Written evidence submitted by the Music Publishers Association


DCMS Select Committee; Economics of Music Streaming Inquiry 2020

MPA comments – 16 November 2020

The Music Publishers Association (MPA) Membership organisation represents over 200 UK music publishing companies, ranging from iconic Independents to the global Major Publishers. The MPA Group also includes the MCPS mechanical rights organisation (representing over 22 thousand direct composer and songwriter members) and PMLL, providing licensed sheet music of original compositions to schools and choirs.

We will structure our comments in response to this inquiry in two parts, before providing our answers to particular questions posed by the inquiry (Annex p3).

Revenues to the Music Publishing Industry

(1)    Digital services receive money from the use of music either from advertising/sponsorship or from subscription. Consumers generally get a more limited service from advertising-funded digital services than from a subscription-based digital service for which they pay a monthly fee. In the United Kingdom, the cost of an individual subscription to a streaming service is typically £10 per month.  This amount has remained unnaturally static for more than a decade. Digital services negotiate terms with music publishers and other licensors of musical works (and associated literary works) on an arm’s length basis.


Government could support the music publishing industry by ensuring a level playing field for legitimate digital services by:


-          Providing the legal and practical means for rightsholders to protect their rights against illegal and unlicensed digital services which do not license or pay for the music on which they build their services and revenues. Unlicensed services undermine the value of music and create market distortions which prejudice services that operate legally and secure licences.

-          Addressing the prevalence of illegal and unlicensed services and illegitimate content available online which undermines the legitimate market for both licensed services and rightsholders alike.


The music publishing industry is in need of effective and cost-efficient means to enforce its rights and preserve the value of copyright against the market impact of illegal digital services.



Additionally, fully-licensed digital services compete with online platforms offering “user-uploaded content” who often pay less to rightsholders, claiming that they are not liable for the music uploaded by their users and thus do not require a (full) licence. The recent European Union Directive on Copyright in the Digital Single Market 790/2019 acknowledges that online platforms actively make available copyright protected material to the public, which has also been established under UK case law for over 10 years.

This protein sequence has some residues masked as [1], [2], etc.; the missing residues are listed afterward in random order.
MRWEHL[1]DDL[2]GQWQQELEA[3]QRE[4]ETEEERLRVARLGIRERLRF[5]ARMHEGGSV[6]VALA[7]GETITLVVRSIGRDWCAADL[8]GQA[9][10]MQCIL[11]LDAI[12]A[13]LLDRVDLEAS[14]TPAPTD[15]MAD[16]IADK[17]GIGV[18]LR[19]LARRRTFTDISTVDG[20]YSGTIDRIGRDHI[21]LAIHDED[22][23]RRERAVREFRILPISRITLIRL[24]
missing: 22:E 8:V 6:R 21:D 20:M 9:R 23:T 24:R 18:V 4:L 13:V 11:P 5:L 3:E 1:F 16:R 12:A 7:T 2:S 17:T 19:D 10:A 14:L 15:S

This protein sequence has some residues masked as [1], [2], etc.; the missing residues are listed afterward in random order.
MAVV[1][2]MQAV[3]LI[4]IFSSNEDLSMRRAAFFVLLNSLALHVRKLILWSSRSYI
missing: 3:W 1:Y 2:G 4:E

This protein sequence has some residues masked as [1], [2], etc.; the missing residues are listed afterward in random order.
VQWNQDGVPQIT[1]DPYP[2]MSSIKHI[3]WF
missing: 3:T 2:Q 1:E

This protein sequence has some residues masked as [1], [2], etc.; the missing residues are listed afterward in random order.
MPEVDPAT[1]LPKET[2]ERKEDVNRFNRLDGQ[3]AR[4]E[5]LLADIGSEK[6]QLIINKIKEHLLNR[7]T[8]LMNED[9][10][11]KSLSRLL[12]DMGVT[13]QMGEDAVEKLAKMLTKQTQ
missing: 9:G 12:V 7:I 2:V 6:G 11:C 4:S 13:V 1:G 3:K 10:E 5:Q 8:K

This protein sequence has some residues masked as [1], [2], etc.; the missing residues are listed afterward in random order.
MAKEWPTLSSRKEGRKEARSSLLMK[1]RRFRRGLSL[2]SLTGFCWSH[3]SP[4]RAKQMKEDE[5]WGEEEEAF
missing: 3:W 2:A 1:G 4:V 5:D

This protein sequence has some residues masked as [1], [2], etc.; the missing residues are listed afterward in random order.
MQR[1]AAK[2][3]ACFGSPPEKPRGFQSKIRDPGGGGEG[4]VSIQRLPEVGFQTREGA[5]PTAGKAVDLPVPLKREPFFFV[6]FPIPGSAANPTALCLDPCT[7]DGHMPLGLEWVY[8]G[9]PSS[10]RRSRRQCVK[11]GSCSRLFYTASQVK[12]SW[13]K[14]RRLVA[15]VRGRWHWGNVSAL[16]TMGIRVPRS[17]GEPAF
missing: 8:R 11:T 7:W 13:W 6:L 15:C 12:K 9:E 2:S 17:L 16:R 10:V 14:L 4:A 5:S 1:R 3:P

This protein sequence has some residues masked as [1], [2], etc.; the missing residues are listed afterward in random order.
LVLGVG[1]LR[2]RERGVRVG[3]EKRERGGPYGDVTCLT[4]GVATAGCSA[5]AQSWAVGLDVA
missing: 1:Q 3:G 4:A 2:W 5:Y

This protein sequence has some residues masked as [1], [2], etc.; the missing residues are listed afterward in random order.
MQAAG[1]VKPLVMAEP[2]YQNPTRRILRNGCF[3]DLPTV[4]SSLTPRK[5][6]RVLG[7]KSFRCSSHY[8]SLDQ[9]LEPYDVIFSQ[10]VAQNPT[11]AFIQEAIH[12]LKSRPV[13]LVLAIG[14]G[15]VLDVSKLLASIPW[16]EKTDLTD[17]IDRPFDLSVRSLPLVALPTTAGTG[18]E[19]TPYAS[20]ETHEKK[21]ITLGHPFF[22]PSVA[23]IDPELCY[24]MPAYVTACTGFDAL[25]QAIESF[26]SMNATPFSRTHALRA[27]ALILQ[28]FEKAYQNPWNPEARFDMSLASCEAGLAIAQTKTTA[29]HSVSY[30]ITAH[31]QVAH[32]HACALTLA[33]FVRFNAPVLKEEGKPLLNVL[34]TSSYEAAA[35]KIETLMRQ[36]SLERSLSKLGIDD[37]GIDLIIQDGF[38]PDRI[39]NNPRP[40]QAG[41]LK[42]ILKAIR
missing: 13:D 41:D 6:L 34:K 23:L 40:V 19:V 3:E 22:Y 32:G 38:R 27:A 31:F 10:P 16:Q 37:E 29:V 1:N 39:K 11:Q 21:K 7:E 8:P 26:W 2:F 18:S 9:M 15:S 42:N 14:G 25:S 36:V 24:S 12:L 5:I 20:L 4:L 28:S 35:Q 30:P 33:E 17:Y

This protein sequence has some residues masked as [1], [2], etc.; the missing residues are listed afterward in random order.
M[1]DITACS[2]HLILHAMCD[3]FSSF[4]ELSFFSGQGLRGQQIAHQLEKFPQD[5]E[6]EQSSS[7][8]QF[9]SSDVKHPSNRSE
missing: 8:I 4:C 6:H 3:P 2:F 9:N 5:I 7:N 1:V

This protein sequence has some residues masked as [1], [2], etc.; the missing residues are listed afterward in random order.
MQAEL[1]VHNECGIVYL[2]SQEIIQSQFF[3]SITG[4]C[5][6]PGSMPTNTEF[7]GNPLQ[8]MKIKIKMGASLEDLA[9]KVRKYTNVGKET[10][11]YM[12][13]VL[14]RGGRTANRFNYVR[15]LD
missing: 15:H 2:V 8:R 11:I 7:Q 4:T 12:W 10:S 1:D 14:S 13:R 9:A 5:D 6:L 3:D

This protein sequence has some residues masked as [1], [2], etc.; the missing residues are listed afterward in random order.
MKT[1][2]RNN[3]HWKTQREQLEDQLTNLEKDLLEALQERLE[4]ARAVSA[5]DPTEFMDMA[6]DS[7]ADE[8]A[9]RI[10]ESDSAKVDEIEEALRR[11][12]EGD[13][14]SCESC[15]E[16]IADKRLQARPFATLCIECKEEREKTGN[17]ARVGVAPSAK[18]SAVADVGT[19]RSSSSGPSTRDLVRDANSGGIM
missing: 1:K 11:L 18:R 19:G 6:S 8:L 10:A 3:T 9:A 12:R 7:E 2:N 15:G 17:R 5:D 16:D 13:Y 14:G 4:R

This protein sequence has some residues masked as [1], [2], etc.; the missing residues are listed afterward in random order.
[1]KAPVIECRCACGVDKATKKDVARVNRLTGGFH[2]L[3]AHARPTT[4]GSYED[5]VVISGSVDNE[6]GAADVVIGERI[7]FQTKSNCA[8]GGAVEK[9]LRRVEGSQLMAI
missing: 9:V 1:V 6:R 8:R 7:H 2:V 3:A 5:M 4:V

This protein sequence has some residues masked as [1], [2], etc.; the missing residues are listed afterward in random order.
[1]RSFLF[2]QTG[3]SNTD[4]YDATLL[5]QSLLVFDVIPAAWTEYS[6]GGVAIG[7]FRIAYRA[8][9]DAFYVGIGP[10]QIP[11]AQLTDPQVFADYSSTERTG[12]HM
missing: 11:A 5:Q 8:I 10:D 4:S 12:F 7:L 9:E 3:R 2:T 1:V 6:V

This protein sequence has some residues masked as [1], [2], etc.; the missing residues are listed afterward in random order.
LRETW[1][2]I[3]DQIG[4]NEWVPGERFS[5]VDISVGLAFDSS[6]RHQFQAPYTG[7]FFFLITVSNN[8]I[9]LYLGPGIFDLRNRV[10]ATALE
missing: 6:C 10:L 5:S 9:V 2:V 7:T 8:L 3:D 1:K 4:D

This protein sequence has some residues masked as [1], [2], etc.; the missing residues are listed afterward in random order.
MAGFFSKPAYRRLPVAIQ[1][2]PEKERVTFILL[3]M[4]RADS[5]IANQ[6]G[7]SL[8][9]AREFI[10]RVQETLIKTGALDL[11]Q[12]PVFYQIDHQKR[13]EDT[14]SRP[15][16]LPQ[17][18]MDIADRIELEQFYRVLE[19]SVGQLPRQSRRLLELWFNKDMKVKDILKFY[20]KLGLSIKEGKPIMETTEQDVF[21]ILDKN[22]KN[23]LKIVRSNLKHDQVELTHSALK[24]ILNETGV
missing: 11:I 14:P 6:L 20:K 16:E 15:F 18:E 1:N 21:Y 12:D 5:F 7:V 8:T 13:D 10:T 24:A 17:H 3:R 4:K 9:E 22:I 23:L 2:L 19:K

The UK’s copyright regime, and in particular recent case law, has set a relatively high standard of protection and a common sense recognition that digital services that offer copyright content to consumers are undertaking a communication to the public of copyright-protected works. We ask Government to support these precedents and to strengthen them by establishing the concept of a Duty of Care for platforms and online services. Such a Duty of Care should require that platforms and services accept responsibility for the services they offer and act in a manner that ensures that the legitimate interests of rightsholders are protected and that unlicensed activity does not proliferate unchecked.

Distribution of Monies Collected

(2)    Digital services pay for many different rights that are embodied in content they supply from sound recordings, audio visual material, podcasts and the publishing” right (being the rights in musical works and associated literary works).


The fees and/or royalties attributable to the publishing right flow from the digital services to the relevant collective management organisations or the relevant publishers from whom the services have licensed the relevant rights. These revenues are then accounted for to the relevant songwriters pursuant to their contractual arrangements with their collection society and/or publisher as applicable.





Music streaming services operate various playlisting models in addition to controlling the editorial features of their services (including recommendations and the decisions about which releases have more prominence on the various pages that users navigate as they browse the available choices of music) and in this way they can very effectively control the visibility of music and influence its popularity with users. There is clearly a risk that services are already or may in the future seek to use their ability to either promote or downgrade the prominence of individual recordings or musical works based not on users tastes but rather based on the benefits derived by the services from doing so.



The business models that exist in the market today are not static and are in a state of constant evolution. Regulatory intervention in these models is neither desirable nor necessary.  The models typically used for determining the allocation of value to individual uses of copyright works that are currently in place are accepted by a wide range of services and rightsholders globally because they can be operated in a manner that is scalable, transparent and efficient and are considered to be no less equitable than other solutions. They are implemented through agreements that are entered into by services and rightsholders that are based in a wide range of jursidictions and those agreements are subject to a wide variety of national laws and jurisdictions.  A UK regulatory intervention would not only ossify business models and thereby prevent the market from evolving but would also create huge potential disruption and complexity for services and rightsholders alike